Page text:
Hey William & Mary world, it’s been a while! Let me catch you up on a few things. In May I graduated from W&M—which was an unprecedented mix of exciting, sad and terrifying—and I’m now writing to you as an alum from our nation’s capital, where I work as an editorial assistant for a small publishing company. Being a “real person” has been quite an interesting experience. Here’s a few things I’ve learned so far…
- Who needs Google when you have parents?
I don’t know about you, but when it comes to W-2s, taxes and anything that has to do with baking raw chicken, I call my mom. She’s basically the ultimate how-to guide to all of those pesky new tasks you have to do as an adult. Without her I’d probably be eating frozen meals and crying over my tax forms out of sheer frustration.
- Pretty much everyone is faking it.
One of the editors was giving an update at our February staff meeting and I noticed his full page of notes shaking in his hand. He was nervous. This isn’t his first time giving a presentation (honestly, it’s probably his 1,000th time) but he was still nervous about talking in front of everyone. Just because someone has a lot of experience, doesn’t mean they’re any more comfortable then us new kids on the block. That brings me to number three.
- There is no such thing as a “real person” (hence the quotation marks)
No matter how old my coworkers are, they all lament over the same things I do. “Ugh, I have to clean my apartment this weekend.” “Why did I make plans so early?” With tax day coming up, we’re all complaining about how no one really understands how it all works, and those above me are sharing their war stories.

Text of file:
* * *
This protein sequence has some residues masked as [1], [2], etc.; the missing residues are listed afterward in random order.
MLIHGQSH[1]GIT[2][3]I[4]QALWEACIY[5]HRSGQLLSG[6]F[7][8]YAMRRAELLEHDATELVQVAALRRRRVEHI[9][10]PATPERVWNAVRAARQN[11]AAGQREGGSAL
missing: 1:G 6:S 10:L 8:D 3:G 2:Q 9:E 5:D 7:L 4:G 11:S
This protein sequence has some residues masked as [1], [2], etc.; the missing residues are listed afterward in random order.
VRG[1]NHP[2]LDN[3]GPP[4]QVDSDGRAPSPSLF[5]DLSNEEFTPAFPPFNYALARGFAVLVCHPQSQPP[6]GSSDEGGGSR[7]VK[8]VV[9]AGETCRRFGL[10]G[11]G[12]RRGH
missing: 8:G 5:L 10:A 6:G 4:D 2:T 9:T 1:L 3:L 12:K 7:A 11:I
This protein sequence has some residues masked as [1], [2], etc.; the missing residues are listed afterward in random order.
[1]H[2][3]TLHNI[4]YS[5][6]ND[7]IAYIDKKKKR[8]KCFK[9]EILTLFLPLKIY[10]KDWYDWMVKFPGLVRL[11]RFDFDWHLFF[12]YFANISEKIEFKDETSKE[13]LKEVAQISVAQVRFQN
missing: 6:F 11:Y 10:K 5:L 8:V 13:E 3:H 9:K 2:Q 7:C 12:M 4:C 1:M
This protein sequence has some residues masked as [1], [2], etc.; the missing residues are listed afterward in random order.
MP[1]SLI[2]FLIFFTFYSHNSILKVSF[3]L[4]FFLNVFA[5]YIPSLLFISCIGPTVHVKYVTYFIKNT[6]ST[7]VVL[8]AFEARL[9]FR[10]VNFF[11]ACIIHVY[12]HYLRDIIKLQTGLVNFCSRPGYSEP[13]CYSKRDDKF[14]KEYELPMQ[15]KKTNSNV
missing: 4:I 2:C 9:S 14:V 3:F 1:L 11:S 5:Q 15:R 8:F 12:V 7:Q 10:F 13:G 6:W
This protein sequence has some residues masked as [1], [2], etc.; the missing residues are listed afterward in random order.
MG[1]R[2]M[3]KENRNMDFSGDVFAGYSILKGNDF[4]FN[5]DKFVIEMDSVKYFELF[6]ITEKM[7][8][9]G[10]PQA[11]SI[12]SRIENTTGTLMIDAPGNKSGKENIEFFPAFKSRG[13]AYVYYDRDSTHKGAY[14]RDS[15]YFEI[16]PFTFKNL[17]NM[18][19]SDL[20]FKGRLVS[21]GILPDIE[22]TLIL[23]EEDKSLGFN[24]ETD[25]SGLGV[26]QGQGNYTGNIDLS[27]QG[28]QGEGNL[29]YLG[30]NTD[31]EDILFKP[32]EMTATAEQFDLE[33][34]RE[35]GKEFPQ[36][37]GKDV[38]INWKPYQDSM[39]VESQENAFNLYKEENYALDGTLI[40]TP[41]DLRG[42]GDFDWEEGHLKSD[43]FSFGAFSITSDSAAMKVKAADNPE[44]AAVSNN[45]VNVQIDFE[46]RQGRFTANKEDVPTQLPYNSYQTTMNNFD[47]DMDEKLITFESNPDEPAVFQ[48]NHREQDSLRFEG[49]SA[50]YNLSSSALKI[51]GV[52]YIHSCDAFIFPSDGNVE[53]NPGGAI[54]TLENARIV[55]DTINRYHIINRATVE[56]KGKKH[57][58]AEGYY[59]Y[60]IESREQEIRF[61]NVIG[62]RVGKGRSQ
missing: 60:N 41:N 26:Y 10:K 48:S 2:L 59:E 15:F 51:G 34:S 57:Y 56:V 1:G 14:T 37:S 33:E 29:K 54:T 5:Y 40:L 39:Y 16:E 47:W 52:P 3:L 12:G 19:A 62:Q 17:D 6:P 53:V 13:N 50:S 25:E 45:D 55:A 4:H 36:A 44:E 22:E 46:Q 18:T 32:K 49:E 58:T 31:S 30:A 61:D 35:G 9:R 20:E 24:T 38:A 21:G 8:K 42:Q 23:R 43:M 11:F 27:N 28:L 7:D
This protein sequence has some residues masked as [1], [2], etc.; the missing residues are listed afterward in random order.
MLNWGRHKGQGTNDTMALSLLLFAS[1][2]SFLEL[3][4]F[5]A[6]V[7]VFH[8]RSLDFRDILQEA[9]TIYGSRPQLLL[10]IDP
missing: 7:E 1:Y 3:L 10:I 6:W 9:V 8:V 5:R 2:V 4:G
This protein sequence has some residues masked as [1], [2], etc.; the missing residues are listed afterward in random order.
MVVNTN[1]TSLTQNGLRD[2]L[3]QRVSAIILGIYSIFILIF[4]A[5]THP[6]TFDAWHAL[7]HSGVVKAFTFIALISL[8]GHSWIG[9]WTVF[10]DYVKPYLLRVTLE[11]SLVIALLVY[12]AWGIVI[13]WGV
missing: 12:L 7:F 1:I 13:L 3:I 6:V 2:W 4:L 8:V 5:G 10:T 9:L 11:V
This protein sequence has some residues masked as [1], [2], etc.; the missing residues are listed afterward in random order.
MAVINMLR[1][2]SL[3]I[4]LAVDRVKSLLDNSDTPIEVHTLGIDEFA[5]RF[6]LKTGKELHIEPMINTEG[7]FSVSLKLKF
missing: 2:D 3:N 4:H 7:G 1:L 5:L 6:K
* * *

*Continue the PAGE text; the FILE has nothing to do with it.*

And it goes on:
- It’s okay to still have Tribe Pride
The other day I met a new coworker of mine who usually works remotely. He asked where I went to college and in no time at all I was gushing about how much I enjoyed my time at William & Mary. I told him about the fun times I had but also about how much I enjoyed discussing politics and social issues in AND out of the class. To my surprise, my over-sharing was met with an enthusiastic “tell me more” rather than an apathetic “cool.” I realized that talking about your positive experiences in college isn’t a bad thing. (Although, in the interest of full disclosure, it’s probably not great if it’s your sole topic of discussion.)
- You may be young, but your opinions are still valid.
In my office we talk about politics…a lot. At first I was a bit weary to discuss my views. Most everyone in my office is at least 5 years my senior, and I didn’t want to seem like an overeager millennial. One day we were discussing reproductive rights for women and I had to chime in. My opinion wasn’t met with the eye rolls millennials usually get when discussing politics, but questions that sparked a particularly interesting discussion in the office. Ever since we’ve been talking about #45 and discussing politics pretty much every day (which is great for me, because I don’t have a government class to discuss politics in anymore). (Thought you were going to get through this post without hearing about politics? Sorry guys, I couldn’t help myself.)
I’ll try to post more as I get better at this whole “adulting” thing and, hopefully, provide helpful tidbits about the non-collegiate world. Until next time!